Marlins remember pitcher Jose Fernandez after fatal boating accident

National/World News

MIAMI, FL – SEPTEMBER 26: Miami Marlins leave their hats on the pitching mound to honor the late Jose Fernandez after the game against the New York Mets at Marlins Park on September 26, 2016 in Miami, Florida. (Photo by Rob Foldy/Getty Images)

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MIAMI -- Marlins leadoff hitter Dee Gordon, a left-hander, took one pitch from the right side of the plate Monday night in honor of the teammate he lost in a weekend boating accident.

Then Gordon switched to his natural left side and hit the third pitch to the upper deck for his first home run of the season.

The unlikely blast from the 160-pound infielder set the tone for an emotional night in which the Marlins remembered their beloved ace Jose Fernandez, who died in a boating accident early Sunday morning.

Gordon later said it was the hardest ball he ever hit. The Marlins Park crowd erupted in cheers as Gordon rounded the bases.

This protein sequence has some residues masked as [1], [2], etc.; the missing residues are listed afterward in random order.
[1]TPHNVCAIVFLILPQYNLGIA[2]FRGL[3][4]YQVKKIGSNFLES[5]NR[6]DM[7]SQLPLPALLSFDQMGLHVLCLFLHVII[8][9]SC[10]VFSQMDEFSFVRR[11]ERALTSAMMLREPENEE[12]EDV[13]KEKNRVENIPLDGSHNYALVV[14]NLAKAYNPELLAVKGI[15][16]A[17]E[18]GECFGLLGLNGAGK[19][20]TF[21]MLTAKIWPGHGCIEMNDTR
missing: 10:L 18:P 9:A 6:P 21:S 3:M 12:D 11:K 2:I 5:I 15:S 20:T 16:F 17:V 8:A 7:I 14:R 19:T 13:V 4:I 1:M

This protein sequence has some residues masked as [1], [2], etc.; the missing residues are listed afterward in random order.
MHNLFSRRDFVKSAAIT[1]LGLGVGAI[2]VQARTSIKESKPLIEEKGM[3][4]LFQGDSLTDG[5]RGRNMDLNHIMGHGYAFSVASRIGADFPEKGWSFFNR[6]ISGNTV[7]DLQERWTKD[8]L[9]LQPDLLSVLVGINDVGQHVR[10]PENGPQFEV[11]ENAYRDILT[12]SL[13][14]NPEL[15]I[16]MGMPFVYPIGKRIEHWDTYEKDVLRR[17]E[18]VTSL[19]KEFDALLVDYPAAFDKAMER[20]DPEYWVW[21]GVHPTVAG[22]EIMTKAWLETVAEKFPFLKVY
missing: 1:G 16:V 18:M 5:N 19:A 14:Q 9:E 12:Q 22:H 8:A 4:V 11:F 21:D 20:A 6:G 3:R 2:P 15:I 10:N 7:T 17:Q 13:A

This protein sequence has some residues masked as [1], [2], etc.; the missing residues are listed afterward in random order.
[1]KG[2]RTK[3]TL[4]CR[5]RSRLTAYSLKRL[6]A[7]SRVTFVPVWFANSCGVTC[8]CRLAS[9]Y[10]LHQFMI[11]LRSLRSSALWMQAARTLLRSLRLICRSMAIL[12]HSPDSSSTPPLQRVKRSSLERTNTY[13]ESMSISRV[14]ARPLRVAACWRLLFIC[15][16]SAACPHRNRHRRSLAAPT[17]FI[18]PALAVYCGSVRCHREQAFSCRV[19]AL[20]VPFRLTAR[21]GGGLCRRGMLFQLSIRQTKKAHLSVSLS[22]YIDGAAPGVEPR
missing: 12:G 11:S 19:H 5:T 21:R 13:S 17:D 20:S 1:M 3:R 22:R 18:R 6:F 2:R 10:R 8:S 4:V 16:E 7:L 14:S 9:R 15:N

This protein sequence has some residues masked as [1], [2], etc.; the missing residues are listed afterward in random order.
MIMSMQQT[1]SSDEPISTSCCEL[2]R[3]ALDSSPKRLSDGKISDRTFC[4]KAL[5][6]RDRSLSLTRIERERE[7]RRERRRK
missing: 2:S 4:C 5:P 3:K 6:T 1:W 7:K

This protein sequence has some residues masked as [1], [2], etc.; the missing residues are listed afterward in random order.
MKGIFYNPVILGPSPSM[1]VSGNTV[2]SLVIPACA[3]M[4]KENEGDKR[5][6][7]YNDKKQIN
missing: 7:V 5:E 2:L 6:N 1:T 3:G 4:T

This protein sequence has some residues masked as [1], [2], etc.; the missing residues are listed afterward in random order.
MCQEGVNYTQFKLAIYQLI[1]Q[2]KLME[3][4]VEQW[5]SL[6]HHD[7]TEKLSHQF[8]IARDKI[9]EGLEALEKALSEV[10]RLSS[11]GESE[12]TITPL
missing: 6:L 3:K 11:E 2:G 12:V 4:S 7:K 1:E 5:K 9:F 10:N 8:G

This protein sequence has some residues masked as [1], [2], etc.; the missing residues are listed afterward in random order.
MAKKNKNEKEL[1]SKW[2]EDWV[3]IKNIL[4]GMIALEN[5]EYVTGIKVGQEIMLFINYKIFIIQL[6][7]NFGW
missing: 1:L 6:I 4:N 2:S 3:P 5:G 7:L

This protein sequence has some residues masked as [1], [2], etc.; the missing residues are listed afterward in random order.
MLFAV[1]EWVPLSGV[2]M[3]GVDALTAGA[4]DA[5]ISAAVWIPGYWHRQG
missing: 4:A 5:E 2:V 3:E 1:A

With tears streaming down his face, Gordon touched his heart and looked up into the night sky as he crossed the plate. Then he sobbed on the shoulders of his teammates as he made his way to the dugout, capping one of the most poignant recent moments in sports.

The Marlins took the field Monday night in jerseys with Fernandez's name and No. 16. Teams officials hinted that it could be the last time a Marlins player wears that number.

Before the game with the New York Mets, players on both teams stood with their caps over their hearts as a lone trumpeter played "Take Me Out to the Ball Game."

Players from both teams exchanged hugs before the Marlins converged on the pitcher's mound to rub dirt on their pants. The late pitcher preferred to use dirt instead of the rosin bag to keep his hands dry.

After all that, the outcome of the game seemed like an afterthought. But the Marlins beat the Mets 7-3, one day after calling off Sunday's game to mourn the loss of the 24-year-old Fernandez, who died along with two of his friends early Sunday in a crash at the entrance of Miami Harbor.

Once the game ended, the Marlins locked arms around the pitcher's mound. Some knelt in prayer, others wiped away tears. One player kissed the pitching rubber. They all placed their caps on the mound before walking slowly off the field.


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